for parents, you can get an app where you can monitor what your child, how much they’re
using their phone, how much on each of those apps? And I’m sorry, but if your kid’s under 18,
you should know exactly what they’re doing online, where they’re going online, who they’re
talking to, you should have access to all the text messages. I just firmly believe that thinking,
“Oh, that’s an invasion of privacy,” and this, that, and the other, is just an excuse
of your laziness to let the internet raise your kid, and that’s the last thing you want to have happen. TeriAnn Trevenen: Absolutely. Jonathan Hunsaker: So, monitor the use, and
then, set some goals around it. There’s nothing wrong with setting up a reward
system around it. “Hey, little Jenny, you’ve been using the
phone 3 hours a day. We’re going to start cutting that down. Let’s get it down to 2 hours a day and we’re
going to go to a trampoline park, we’re going to go wherever,” right? And have a reward system. “And then next week, we’re going to drop it
to an hour a day.” Maybe that’s the goal is just an hour a day. And every week that they hit it, there’s a reward. Maybe they get their allowance, or same thing
with the chore chart, right? Hopefully your kids are cleaning and helping
around the house and all of that, and so maybe they get rewards in that way. Or maybe they just do it because that’s the
goals that you’ve set forward as a family. But that monitor. You have to pay conscious attention to it
all the time, not just one conversation and hope it happens, enforce it. TeriAnn Trevenen: Sure. I love that. I want to give some other tips. I have a friend, and I have not personally
done this, but I have a friend, who as a family, they had a box, and after school, after work,
when everyone was home, and this may look different for different families based on
your schedule, they’d all put their devices in a box and close it, put it away, nobody
could see it. I also know people who, like I said in the
last podcast, my kids do not have cellphones and they won’t have cellphones until they
can get a job and pay for it, but I know families who have set up time where it’s like after
8:00, the kids phones get taken away and they don’t get them again until they leave for
school the next day. I’m talking kids high school age, right? On the weekends, there’s no phone time, like
where they actually have set hours that they don’t get on their phones. I know for myself, one of the practices that
I’ve implemented and tried to be better about, and I’m not perfect with this, I’m working on my
technology hygiene just like everyone else. Sometimes I’ll just go to dinner with friends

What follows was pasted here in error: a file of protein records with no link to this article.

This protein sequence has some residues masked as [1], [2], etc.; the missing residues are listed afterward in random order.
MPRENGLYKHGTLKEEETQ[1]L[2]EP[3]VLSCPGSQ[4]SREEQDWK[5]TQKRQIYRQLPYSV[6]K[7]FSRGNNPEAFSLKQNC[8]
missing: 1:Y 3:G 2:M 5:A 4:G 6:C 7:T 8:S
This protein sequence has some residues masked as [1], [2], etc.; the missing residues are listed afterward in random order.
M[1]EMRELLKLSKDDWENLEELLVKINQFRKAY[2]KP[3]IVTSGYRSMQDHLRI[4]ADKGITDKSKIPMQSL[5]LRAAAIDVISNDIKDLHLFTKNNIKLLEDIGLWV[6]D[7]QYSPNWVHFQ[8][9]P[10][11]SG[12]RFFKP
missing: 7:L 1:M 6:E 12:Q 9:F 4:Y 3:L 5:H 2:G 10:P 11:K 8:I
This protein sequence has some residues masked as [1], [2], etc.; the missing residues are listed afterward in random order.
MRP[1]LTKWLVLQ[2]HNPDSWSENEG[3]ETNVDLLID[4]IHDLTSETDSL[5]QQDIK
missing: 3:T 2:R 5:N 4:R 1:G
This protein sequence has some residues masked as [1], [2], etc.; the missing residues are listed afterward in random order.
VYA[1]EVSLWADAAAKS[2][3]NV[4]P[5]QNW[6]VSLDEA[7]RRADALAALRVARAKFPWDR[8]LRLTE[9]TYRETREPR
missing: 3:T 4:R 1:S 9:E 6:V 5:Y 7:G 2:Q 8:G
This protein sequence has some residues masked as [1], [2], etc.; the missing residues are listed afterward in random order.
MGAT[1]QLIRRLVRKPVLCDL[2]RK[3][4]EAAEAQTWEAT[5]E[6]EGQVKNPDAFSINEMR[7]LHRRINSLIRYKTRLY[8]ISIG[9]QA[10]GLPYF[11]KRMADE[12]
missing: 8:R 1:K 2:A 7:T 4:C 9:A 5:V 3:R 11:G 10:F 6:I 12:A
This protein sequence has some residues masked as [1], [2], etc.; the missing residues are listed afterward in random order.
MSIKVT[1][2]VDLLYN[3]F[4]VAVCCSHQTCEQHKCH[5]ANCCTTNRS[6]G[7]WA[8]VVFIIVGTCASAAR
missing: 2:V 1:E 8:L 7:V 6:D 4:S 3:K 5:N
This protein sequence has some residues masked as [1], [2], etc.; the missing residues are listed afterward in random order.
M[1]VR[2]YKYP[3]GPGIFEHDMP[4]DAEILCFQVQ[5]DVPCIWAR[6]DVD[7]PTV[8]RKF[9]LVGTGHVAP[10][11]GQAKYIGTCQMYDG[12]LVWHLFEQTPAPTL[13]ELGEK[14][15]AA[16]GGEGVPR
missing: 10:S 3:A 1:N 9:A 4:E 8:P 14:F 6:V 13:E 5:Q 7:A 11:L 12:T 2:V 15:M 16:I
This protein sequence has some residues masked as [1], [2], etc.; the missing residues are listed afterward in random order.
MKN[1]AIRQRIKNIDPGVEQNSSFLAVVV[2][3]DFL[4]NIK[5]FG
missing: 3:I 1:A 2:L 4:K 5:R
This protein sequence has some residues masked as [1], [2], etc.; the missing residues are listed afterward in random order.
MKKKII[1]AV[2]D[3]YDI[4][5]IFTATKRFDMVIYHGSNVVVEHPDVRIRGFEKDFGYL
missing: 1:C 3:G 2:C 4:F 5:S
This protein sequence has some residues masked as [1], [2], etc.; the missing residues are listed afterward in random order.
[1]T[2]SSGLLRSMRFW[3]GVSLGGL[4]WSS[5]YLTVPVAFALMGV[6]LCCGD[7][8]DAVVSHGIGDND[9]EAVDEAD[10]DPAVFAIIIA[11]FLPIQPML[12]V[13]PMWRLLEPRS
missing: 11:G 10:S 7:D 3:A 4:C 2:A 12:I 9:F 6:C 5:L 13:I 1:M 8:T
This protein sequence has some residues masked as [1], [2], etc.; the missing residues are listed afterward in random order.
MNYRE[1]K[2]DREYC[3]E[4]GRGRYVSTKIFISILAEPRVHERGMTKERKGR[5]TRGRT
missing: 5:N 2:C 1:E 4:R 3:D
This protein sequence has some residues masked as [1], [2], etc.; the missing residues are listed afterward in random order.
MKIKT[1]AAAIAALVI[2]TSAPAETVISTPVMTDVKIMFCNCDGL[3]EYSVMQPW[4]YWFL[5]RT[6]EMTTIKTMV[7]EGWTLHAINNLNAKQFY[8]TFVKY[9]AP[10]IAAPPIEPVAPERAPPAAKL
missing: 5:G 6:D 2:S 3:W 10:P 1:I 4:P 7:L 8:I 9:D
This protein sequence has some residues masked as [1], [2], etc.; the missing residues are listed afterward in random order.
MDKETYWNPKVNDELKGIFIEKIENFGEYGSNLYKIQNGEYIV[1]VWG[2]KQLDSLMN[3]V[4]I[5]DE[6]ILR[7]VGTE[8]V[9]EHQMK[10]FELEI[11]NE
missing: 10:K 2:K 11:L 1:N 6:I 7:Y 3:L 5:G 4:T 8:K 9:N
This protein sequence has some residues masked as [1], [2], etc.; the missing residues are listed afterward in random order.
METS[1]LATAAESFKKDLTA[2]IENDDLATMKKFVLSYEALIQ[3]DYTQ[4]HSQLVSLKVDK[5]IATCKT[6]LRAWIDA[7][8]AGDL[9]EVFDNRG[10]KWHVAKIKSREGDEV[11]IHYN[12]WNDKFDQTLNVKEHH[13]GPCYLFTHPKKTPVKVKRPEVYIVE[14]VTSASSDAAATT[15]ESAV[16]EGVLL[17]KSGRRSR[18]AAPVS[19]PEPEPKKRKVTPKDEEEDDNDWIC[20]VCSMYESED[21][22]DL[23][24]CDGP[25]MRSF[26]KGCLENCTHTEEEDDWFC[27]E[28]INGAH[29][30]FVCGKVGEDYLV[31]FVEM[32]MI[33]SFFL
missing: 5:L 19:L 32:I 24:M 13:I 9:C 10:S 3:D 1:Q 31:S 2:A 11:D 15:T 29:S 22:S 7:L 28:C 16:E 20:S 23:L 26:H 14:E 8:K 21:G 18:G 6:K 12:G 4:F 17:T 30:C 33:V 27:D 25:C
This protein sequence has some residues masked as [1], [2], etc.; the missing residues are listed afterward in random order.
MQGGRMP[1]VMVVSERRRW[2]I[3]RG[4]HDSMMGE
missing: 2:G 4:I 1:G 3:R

or family or my kids and I’ll leave my phone in the car, because it’s like when you re
at dinner, it’s like “It’s going off,” you’re getting notifications, you’re constantly checking it. And it is a little bit unnerving when you’re
siting there and you’re like “Where’s my phone? Where’s my phone? Where’s my phone?” Like you want to check it, you want to look
at it, but it forces you to say, “This is where I am, this is where I’m spending my
time, this is what I’m doing.” And so, I think making that conscious effort. Another thing that I practiced for a long
time, but I haven’t done this for a while and I need to get back to it is I was setting
times in the afternoon when my kids got home from school where from 3:00 to 5:00, I put
my phone on the charger in a closet, close the door, walked away. And it’s like we think “What if an emergency
happens or someone calls us?” Well, what did we do before we had phones? We didn’t know anything until we knew, and
we all survived, and we’re all fine. And it’s like, you know, we all lived to tell the tale. We run off in the morning and go play with
our friends on a Saturday, we didn’t go home until our parents called us back. And I’m sure parents worried about us, but
that’s life, that’s experiencing life as a normal human being. So, I’d leave my phone in the closet. I’d twitch a little and I’d want to go check
it, and I’d be like “I don’t have my phone,” but I can tell you without a doubt, I was
more calm, I was more relaxed with my kids, I was more focused on their homework, on playing
games with them, on reading to them. We went on walks outside. It’s definitely something I need to practice
in my life again. But truly, I felt like that was one of the
ways I broke the addiction, if you will, was more time away from it made me realize I didn’t
need so much time with it. So, I think setting times for you family for
phone usage, setting times for yourself, walking away, see how you feel just in 2 hours of
walking away from your phone. Everything in your body just seems to kind
of like slowly melt into a more calm nature, you get rid of a lot of that stress and anxiety
in your life. “Okay, like I’m being present.” There’s something so beautiful about that
and it really relieves a lot of stress and anxiety. Jonathan Hunsaker: Absolutely. I mean I love the idea of the box. And really, what came to me when you were
talking is this is an addiction, and we should treat it as an addiction. And we’re all addicted, quite frankly, at
some level or another, to our phones. And so, you say put the phone down and over
the next 2 hours you’re going to calm down. Maybe on day four or five, right? Day one and two and three, it may be hard